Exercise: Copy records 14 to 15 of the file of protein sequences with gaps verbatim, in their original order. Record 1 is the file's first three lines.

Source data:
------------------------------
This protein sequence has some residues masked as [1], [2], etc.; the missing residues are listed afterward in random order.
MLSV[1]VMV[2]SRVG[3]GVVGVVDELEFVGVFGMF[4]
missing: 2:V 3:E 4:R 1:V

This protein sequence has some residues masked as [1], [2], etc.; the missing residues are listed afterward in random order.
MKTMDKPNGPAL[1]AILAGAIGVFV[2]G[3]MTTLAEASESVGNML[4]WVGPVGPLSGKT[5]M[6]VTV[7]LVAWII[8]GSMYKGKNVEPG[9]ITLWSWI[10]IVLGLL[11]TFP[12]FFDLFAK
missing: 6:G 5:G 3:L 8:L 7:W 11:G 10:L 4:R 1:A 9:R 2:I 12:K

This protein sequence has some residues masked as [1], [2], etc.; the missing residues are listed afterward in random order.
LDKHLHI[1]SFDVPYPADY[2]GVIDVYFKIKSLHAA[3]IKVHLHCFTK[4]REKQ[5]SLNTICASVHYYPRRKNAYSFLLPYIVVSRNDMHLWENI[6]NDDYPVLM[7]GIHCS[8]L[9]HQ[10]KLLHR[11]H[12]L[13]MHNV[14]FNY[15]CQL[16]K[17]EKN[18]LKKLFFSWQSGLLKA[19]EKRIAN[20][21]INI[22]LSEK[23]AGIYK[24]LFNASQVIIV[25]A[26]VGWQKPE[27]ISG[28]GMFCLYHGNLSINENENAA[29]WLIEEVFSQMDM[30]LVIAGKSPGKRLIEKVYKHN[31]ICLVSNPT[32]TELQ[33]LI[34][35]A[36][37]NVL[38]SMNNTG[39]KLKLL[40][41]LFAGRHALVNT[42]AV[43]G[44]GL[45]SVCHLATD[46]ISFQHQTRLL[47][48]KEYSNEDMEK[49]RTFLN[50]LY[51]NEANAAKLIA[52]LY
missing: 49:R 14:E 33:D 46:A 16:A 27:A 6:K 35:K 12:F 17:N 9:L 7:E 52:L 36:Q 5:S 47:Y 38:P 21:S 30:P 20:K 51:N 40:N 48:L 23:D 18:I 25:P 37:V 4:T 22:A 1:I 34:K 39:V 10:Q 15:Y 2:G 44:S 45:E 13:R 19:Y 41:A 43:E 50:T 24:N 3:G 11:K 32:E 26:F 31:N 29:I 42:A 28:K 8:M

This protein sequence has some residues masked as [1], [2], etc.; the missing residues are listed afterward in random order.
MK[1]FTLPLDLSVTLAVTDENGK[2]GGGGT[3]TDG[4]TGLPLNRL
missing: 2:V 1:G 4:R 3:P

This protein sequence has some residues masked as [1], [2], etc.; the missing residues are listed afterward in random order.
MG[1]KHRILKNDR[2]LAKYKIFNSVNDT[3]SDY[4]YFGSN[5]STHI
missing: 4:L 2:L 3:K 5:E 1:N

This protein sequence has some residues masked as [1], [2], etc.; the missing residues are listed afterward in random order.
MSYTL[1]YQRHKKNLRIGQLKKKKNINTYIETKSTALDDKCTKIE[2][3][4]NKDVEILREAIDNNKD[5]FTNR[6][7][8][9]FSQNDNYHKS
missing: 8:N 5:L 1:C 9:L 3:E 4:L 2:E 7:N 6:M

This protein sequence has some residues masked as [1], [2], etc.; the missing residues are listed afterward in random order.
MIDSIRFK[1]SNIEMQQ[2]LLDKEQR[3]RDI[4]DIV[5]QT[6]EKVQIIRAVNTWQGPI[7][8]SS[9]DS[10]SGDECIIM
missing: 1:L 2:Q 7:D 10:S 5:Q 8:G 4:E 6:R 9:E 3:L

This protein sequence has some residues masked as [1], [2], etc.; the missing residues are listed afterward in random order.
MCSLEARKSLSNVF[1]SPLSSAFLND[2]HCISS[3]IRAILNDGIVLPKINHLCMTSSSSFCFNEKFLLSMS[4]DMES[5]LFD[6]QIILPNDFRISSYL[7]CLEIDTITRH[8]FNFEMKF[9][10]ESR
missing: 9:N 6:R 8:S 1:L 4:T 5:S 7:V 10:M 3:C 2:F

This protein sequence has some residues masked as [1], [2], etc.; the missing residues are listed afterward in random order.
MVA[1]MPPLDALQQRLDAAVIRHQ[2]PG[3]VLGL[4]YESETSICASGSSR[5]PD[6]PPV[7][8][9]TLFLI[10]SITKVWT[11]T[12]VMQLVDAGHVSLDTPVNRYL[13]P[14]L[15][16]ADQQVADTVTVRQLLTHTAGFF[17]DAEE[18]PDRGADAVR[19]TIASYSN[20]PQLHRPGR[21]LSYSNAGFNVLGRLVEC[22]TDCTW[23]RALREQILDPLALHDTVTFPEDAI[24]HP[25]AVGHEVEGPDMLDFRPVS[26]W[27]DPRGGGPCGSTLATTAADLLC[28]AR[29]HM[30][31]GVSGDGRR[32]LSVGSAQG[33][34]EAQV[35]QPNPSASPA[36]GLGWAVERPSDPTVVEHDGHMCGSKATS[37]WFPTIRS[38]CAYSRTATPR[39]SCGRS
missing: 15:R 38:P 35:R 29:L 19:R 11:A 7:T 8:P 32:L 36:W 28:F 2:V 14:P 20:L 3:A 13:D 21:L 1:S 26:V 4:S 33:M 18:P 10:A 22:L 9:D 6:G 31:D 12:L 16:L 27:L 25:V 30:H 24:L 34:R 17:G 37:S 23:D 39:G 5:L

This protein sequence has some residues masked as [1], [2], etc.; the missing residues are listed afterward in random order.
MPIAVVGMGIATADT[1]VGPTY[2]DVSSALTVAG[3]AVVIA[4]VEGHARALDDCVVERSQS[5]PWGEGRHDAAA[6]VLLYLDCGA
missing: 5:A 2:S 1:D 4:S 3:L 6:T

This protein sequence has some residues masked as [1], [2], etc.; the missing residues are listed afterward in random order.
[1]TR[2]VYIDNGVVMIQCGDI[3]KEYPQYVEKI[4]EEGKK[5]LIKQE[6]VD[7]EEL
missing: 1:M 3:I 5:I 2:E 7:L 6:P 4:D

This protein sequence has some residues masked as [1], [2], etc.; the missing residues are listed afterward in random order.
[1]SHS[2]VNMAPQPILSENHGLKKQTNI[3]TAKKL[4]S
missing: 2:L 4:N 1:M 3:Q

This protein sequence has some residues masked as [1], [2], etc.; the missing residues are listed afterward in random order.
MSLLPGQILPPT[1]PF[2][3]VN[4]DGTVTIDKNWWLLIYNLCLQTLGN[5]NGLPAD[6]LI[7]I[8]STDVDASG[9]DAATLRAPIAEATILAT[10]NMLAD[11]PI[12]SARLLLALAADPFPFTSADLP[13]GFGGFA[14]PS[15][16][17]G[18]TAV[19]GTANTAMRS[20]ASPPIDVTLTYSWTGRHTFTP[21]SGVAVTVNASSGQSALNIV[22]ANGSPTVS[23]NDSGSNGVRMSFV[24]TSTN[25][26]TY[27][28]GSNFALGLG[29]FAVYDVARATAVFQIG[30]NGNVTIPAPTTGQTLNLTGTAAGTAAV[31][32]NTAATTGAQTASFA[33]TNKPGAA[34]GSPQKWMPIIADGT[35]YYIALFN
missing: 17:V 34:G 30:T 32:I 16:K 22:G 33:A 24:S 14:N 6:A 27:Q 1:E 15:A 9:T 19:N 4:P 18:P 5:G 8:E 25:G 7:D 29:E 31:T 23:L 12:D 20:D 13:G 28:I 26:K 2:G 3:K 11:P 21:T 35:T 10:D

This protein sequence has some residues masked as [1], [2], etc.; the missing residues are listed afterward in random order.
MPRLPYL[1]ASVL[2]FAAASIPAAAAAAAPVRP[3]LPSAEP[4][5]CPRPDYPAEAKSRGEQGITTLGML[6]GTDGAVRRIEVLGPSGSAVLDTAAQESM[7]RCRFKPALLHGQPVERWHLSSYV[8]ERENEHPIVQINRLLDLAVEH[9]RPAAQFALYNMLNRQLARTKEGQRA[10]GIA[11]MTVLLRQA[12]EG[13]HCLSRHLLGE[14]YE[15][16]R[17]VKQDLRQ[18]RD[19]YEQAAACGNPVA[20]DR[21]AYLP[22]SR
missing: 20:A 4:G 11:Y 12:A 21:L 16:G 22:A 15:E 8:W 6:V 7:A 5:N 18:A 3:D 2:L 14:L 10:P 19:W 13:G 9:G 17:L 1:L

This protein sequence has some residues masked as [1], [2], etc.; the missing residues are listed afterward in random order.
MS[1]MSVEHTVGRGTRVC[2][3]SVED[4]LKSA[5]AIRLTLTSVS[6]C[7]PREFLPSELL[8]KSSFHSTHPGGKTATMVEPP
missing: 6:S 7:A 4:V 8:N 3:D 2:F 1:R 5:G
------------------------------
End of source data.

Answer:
This protein sequence has some residues masked as [1], [2], etc.; the missing residues are listed afterward in random order.
MPRLPYL[1]ASVL[2]FAAASIPAAAAAAAPVRP[3]LPSAEP[4][5]CPRPDYPAEAKSRGEQGITTLGML[6]GTDGAVRRIEVLGPSGSAVLDTAAQESM[7]RCRFKPALLHGQPVERWHLSSYV[8]ERENEHPIVQINRLLDLAVEH[9]RPAAQFALYNMLNRQLARTKEGQRA[10]GIA[11]MTVLLRQA[12]EG[13]HCLSRHLLGE[14]YE[15][16]R[17]VKQDLRQ[18]RD[19]YEQAAACGNPVA[20]DR[21]AYLP[22]SR
missing: 20:A 4:G 11:Y 12:A 21:L 16:G 22:A 15:E 8:W 6:V 7:A 5:N 18:A 3:D 2:L 14:L 10:P 19:W 13:G 9:G 17:L 1:L

This protein sequence has some residues masked as [1], [2], etc.; the missing residues are listed afterward in random order.
MS[1]MSVEHTVGRGTRVC[2][3]SVED[4]LKSA[5]AIRLTLTSVS[6]C[7]PREFLPSELL[8]KSSFHSTHPGGKTATMVEPP
missing: 6:S 7:A 4:V 8:N 3:D 2:F 1:R 5:G